The Manurhin MR 73 is a doubleaction/single-action revolver in .357 Magnum/9x19 caliber inspired by the mechanical scheme of the Smith & Wesson M&P, that is with a leaf hammer spring, but benefiting from some notable improvements. Moreover, the level of hand fitting of the revolver made it about 50 percent more expensive than the competition, but it enabled the user to achieve results unthinkable for a service weapon, both in terms of accuracy and trigger quality.
One of the special features of this revolver was the ease with which it could be converted to 9mm Luger caliber by replacing the cylinder, a peculiarity restricted to law enforcement models. The conversion was based on a patent by Maillard himself, which provided for a C-spring for each cylinder chamber that engaged the rim of the 9mm Luger cartridge, keeping it in the correct position and allowing it to be ejected simultaneously by means of a specially modified extractor star. In Maillard's design, in fact, the slide that controls the double-action trigger rebound is operated by a leaf spring independent from the hammer spring. The slide itself slides on a pair of rollers that make the double-action incredibly smooth. The system also allows the trigger weight to be adjusted without affecting the energy of the hammer spring, thus without affecting the revolver reliability. Another advantage of Maillard's design that has beneficial effects on accuracy and rate of fire is the reduction in lock time. The MR73 has in fact a hammer drop angle of only 42 degrees, compared to 54 degrees in S&W revolvers and 60 degrees in the Colt Python.
That's not all: Maillard's modifications not only didn't compromise frame strength, but allowed it to be even sturdier than its competitors. Combine this with top-notch materials and finishes, and we are looking at one of the best and most rugged .357 Magnum revolvers ever made.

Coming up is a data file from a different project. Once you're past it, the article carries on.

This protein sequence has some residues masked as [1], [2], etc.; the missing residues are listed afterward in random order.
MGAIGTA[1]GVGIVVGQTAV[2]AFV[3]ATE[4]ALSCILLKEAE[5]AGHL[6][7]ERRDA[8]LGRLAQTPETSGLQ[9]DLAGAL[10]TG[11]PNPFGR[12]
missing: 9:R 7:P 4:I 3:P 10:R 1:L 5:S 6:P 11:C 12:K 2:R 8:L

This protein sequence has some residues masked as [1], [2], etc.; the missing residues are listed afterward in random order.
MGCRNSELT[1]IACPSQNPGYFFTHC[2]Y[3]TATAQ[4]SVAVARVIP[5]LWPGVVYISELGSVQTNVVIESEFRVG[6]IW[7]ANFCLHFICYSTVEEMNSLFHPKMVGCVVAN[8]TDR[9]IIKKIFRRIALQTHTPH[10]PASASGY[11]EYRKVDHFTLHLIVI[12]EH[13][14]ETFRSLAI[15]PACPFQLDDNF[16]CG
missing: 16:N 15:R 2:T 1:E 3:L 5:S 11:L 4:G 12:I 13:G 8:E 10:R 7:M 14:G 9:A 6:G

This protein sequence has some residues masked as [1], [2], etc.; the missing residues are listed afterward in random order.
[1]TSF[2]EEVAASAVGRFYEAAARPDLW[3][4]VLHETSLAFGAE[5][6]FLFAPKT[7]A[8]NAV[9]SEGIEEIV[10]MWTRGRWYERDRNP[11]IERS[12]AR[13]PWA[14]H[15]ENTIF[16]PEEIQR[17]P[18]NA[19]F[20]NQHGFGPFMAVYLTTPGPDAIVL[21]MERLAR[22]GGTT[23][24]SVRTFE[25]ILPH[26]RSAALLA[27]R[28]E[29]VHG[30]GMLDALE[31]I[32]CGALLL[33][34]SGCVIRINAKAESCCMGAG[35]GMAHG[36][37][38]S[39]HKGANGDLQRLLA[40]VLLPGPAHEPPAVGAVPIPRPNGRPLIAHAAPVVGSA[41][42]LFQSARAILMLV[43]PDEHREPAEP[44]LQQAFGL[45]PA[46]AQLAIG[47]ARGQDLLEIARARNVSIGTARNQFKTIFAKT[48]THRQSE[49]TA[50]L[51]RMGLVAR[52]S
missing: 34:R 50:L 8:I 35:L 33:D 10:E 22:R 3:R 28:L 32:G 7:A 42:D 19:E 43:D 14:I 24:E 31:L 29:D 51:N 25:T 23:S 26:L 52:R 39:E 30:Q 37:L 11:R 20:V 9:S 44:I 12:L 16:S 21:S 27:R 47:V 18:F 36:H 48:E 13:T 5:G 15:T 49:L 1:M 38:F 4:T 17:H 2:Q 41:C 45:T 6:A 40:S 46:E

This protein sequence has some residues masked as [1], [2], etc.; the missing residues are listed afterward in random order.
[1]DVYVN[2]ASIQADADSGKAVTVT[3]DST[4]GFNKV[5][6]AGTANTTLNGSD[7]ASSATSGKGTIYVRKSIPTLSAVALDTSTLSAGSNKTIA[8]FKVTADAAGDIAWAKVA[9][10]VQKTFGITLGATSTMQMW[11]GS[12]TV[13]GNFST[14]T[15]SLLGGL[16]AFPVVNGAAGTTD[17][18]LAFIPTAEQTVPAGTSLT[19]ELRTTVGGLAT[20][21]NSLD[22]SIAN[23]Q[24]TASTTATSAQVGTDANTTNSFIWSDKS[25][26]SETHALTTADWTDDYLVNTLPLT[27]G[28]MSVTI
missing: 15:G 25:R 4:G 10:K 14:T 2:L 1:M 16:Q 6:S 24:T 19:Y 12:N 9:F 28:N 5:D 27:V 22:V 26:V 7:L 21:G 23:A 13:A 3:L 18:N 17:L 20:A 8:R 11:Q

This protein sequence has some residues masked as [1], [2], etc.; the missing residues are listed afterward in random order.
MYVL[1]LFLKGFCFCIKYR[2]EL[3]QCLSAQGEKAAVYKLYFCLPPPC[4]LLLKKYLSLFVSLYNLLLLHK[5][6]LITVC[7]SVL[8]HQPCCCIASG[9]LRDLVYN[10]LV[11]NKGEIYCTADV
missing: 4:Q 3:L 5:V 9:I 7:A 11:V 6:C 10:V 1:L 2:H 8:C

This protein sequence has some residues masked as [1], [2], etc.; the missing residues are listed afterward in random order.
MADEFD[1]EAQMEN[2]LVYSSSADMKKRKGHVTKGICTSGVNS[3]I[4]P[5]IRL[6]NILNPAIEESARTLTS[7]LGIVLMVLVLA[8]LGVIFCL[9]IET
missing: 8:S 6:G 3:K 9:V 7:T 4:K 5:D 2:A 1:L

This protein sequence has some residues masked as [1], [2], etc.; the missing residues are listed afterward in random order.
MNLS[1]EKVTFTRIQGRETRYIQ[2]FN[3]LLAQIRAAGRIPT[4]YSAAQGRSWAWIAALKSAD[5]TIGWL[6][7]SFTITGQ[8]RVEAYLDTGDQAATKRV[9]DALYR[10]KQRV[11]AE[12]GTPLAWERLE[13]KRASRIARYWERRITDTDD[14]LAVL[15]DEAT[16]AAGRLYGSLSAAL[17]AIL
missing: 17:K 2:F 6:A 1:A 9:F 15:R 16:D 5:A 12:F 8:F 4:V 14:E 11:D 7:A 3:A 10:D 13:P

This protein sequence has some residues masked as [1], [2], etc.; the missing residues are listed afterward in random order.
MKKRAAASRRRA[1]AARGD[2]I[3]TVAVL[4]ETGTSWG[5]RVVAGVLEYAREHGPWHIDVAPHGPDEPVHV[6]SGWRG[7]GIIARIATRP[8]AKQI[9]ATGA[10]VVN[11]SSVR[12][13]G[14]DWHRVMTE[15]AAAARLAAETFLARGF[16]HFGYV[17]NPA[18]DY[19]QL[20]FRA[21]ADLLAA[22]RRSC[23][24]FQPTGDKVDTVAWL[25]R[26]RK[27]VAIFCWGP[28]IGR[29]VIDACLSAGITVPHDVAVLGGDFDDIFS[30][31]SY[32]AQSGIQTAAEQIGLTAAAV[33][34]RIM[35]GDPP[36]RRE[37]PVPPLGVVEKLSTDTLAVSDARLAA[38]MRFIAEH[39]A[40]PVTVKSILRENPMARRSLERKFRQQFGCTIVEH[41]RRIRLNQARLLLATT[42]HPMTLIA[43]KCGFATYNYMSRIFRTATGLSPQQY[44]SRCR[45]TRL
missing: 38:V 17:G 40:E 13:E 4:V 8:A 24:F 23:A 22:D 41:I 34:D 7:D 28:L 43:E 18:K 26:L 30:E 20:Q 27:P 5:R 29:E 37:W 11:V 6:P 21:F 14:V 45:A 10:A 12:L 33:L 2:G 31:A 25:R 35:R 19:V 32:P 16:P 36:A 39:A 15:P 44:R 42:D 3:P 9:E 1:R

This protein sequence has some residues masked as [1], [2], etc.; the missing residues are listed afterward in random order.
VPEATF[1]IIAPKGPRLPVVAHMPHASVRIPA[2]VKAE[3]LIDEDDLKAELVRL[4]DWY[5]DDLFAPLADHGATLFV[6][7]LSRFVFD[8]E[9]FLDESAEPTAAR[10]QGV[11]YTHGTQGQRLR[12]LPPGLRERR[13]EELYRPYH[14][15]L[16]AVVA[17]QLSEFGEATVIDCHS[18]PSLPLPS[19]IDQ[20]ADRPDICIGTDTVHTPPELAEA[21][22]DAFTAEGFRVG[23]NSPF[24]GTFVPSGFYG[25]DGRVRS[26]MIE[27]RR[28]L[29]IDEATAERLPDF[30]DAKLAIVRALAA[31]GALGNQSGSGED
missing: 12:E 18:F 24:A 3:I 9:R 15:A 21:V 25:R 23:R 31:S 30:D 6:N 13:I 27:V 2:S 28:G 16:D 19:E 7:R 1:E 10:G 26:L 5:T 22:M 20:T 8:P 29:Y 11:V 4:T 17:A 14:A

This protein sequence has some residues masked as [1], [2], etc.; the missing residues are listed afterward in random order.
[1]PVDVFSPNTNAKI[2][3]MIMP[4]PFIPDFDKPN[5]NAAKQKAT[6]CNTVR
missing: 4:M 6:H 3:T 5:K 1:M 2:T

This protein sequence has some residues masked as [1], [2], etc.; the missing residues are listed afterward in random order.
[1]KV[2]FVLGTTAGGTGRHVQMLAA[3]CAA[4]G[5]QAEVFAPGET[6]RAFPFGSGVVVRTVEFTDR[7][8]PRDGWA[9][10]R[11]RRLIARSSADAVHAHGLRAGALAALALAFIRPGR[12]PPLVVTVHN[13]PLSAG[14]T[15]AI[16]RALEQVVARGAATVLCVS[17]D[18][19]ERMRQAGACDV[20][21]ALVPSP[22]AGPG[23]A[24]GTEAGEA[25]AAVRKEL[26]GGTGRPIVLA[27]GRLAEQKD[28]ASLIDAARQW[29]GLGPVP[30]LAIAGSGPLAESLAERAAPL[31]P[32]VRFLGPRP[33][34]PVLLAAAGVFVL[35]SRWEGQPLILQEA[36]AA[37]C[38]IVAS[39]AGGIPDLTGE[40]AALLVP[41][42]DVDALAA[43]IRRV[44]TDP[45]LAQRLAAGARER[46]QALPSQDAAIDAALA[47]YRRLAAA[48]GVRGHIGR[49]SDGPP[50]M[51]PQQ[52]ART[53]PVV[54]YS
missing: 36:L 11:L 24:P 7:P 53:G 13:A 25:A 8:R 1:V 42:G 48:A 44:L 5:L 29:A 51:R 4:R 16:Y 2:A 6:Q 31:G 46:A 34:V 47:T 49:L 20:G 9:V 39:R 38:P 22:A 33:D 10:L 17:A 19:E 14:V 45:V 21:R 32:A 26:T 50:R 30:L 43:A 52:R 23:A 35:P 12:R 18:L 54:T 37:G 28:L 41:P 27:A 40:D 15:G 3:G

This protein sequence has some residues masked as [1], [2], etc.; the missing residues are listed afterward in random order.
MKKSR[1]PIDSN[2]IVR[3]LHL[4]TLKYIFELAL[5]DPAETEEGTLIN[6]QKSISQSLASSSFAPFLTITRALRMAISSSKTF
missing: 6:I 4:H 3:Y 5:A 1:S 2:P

The Manurhin MR 73 revolver was manufactured in several self-defense and targer shooting versions, with barrel lengths of 2.5", 3", 4", 5 ¼", 5 ¾", 6", 8", 10 ¾" also in .22 Long Rifle, .32 Long and .38 Special calibers. In all models the barrel is pinnet to the frame. Sights could be of two types: fixed, with a notch milled directly into the frame and a front sight integral to the barrel rib, or with an adjustable rear notch and a ramped front sight pinned to the barrel, like the one you see in the photos. The rear sight of the sport shooting models, referred to as "Match," was set back about 2 centimeters from the frame so as to further lengthen the sight radius, while the sights were interchangeable with different profile models. Following the fashion of the time, the barrel has a wide upper rib and full underlug that completely surrounds the extractor rod. In addition to making the weapon very aesthetically attractive, the extra weight helps to reduce muzzle flip. The grips could be walnut wood or rubber with a semi-anatomic profile, and a compartment inside them holds the Allen key that is used to adjust the trigger assembly. The frame is superbly blued, while the interior surfaces are satin-finished – a finesse of yesteryear. Hammer and trigger feature a high-resistance bronzed finish that protects from corrosion these two parts, frequently in contact with the operator's fingers.